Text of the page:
How to get started with QuickBooks

By Patrick Bonnaure, founder of ProLedge Bookkeeping Services

The first baby step with QuickBooks can be intimidating. Whether you are starting a brand new business or you decided to move the books of your existing business to QuickBooks for the first time, there is this always this moment of pause when you ask yourself: “What am I embarking into?”  How should you approach this? What resources do you have available?

The first question most people ask themselves is which version of QuickBooks to start with. That’s putting the cart before the horse. There are a few steps that you need to go through first.

Basic accounting knowledge
Make sure that you have at least a foundation of accounting knowledge. It doesn’t need to be much, but if you don’t know the difference between a P&L and a balance sheet, between cash basis and accrual basis, between assets and liabilities, you won’t be able to take full advantage of QuickBooks. We’re not talking about taking a college course here. Browsing the web on this topic for an hour or two is often enough, but it’s a step that needs to be taken.

How do you plan to learn?
Depending on your personality and the time that you have available, you need to decide the path that you will  take to learn QuickBooks. There are a number of options available:

  • Take a class at a local community college, at a chamber of commerce, through a webcast.
  • Hire a bookkeeper for half a day to help you get setup and trained.
  • Buy a book… and read it.
  • Trial and error: start QuickBooks with the setup Wizard and slowly discover QuickBooks through the Help function.

There is no right or wrong method. The “do it yourself” approach is definitely the most cost effective, but it is also the riskier and the longest. The risk comes from setting up QuickBooks incorrectly up-front. You can always fix it later, but the longer you go on the wrong path, the longer it will take to cleanup the issues afterwards. The main challenge with the “do-it-yourself” approach is that you don’t know what you don’t know. QuickBooks has a multitude of features that make things a lot easier for you, but if you don’t know about them, you might be making your life a lot harder than it should be. If you take the “do-it-yourself” path, I recommend that you buy a book on QuickBooks and skim it cover to cover. No need to go into the details at first, but at the very least, get a feel for all the options available. Once you start using QuickBooks and you face an issue, you might then remember that the book had a workaround for this issue and you can dive into the details of that chapter.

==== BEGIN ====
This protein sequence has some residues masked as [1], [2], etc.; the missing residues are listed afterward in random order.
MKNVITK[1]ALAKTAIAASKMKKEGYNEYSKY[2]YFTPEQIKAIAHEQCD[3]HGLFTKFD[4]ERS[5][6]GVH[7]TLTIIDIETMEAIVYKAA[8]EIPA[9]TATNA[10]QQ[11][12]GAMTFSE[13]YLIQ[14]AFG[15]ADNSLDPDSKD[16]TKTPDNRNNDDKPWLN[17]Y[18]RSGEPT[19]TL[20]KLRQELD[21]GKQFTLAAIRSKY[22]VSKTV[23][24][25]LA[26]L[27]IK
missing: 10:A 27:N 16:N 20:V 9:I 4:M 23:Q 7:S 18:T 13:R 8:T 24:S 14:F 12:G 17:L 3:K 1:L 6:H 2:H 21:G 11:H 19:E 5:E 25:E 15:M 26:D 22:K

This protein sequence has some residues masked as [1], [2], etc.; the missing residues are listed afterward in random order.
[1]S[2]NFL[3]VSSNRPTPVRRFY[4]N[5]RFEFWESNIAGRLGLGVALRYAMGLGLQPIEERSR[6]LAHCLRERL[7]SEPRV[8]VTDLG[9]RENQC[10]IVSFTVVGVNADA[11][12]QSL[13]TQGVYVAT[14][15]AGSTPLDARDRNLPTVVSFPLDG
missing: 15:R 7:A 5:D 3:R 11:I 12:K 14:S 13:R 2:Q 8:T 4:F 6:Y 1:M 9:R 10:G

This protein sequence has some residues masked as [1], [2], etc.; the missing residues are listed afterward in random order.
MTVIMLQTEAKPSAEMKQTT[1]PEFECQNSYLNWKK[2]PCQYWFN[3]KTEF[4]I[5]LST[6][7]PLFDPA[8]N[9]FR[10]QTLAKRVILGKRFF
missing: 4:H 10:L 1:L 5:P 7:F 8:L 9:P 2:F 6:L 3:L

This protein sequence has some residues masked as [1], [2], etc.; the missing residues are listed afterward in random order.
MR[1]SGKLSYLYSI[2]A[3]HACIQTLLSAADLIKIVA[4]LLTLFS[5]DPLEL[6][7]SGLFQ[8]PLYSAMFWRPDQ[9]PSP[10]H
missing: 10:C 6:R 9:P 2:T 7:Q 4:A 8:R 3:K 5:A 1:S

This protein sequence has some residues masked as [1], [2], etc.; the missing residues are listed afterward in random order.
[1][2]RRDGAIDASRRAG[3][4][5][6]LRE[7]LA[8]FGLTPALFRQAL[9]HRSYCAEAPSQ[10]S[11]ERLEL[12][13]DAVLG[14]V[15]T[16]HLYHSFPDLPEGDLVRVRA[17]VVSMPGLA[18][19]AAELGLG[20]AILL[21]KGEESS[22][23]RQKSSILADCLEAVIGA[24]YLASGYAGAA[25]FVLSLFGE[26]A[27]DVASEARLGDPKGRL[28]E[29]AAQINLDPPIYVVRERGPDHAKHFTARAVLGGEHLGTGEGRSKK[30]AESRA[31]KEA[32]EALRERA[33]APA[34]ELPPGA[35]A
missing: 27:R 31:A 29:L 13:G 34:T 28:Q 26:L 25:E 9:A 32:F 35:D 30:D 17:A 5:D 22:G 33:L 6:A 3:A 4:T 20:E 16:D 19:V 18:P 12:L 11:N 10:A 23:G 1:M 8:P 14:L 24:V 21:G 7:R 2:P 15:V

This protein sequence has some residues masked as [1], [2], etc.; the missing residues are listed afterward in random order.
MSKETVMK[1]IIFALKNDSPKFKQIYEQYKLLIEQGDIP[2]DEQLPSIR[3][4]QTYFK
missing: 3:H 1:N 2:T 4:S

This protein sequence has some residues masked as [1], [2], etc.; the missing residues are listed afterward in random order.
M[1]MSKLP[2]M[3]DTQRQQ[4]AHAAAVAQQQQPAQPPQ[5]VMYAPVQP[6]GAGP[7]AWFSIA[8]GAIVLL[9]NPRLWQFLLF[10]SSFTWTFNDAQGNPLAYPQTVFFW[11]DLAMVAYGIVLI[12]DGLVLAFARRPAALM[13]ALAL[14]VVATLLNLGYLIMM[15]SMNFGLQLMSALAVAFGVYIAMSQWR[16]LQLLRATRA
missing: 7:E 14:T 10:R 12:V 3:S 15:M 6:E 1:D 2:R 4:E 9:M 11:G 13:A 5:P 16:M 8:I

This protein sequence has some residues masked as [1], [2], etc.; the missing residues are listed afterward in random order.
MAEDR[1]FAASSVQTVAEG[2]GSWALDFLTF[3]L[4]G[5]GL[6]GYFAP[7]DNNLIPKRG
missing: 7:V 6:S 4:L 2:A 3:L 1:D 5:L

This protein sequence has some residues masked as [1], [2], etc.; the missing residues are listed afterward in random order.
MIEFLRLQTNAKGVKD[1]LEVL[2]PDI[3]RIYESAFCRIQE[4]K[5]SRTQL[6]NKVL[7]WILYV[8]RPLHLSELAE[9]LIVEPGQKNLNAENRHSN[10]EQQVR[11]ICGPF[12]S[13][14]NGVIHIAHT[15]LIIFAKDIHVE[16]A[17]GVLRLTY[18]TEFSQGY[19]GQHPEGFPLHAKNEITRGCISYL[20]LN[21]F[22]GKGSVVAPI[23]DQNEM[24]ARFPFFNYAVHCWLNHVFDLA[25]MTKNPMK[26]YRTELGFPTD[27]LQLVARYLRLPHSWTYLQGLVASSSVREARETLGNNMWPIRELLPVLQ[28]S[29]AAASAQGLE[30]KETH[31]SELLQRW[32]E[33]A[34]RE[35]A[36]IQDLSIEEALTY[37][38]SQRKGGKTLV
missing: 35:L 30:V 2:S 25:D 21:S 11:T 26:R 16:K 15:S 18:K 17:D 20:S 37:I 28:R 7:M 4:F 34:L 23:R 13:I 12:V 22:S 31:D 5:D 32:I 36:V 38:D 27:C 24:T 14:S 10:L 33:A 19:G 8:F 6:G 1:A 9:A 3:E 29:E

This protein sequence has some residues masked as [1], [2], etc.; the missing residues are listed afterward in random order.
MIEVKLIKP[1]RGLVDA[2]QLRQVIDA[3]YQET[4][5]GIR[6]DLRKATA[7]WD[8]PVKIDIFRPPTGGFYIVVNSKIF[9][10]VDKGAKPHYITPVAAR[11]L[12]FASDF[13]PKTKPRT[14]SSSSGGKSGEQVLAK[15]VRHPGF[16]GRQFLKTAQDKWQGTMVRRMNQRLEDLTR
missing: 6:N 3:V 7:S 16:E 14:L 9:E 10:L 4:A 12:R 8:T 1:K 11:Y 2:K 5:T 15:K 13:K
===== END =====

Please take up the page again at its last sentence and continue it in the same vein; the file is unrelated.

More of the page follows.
Who will run the books over the next 12 months?
Another decision that you need to make is what you expect your role to be with QuickBooks going forward. Do you plan on being the one doing the books for the next 12 months, or is your goal to get things started and to then pass on the reins to an employee or an outside bookkeeper? If it is just you, a desktop version of QuickBooks will be perfect. If you plan on having multiple people touching the books, you might want to consider the online version of QuickBooks (see more on this below) or a hosted version (desktop version residing on a remote server) so that multiple people can work on your books in parallel.

What version of QuickBooks?
Now it’s time to decide which version of QuickBooks to use. Intuit’s website has a table that compares the features of the various products. In 99% of the cases, the right version to start with is QuickBooks Pro. It is very feature rich, can manage multi-million dollar businesses and is very affordable (check out prices on Amazon). The QuickBooks Online Edition sounds like a great idea on paper, because of the convenience of “paying as you go” and accessing it from anywhere, but this product is not ready for prime-time. It takes you 50% more time to perform any task on this product than it would take you on the desktop version. Starting with a Premier version, even if there is a version that matches your industry (contractors, retail, etc…) is overkill at first. Stick to QuickBooks Pro. You can always upgrade or migrate to a different version later. If you need to have multiple people access it later, you can always network QuickBooks Pro or have it hosted on a remote server. QuickBooks Pro is the lowest risk option because it is cheap and lets you jump to other options later.

Develop expertise before delegating
Even if you plan on delegating the work in QuickBooks sooner or later, it is always a very good idea to learn QuickBooks pretty extensively.

  • You want to get a feel for how long it takes to perform certain tasks, so that once you delegate the tasks, you know what to expect in term of time and cost.
  • QuickBooks should not be a black box once you delegate the work. You don’t want to be hostage to the person doing your books. You need to be able to get into QuickBooks yourself and assess the quality of the work, sniff out problems, etc…
  • QuickBooks should be more than a tool to record data. It should be a management tool that helps you analyze and grow your business. The more you know about QuickBooks, the more you can leverage it strategically.

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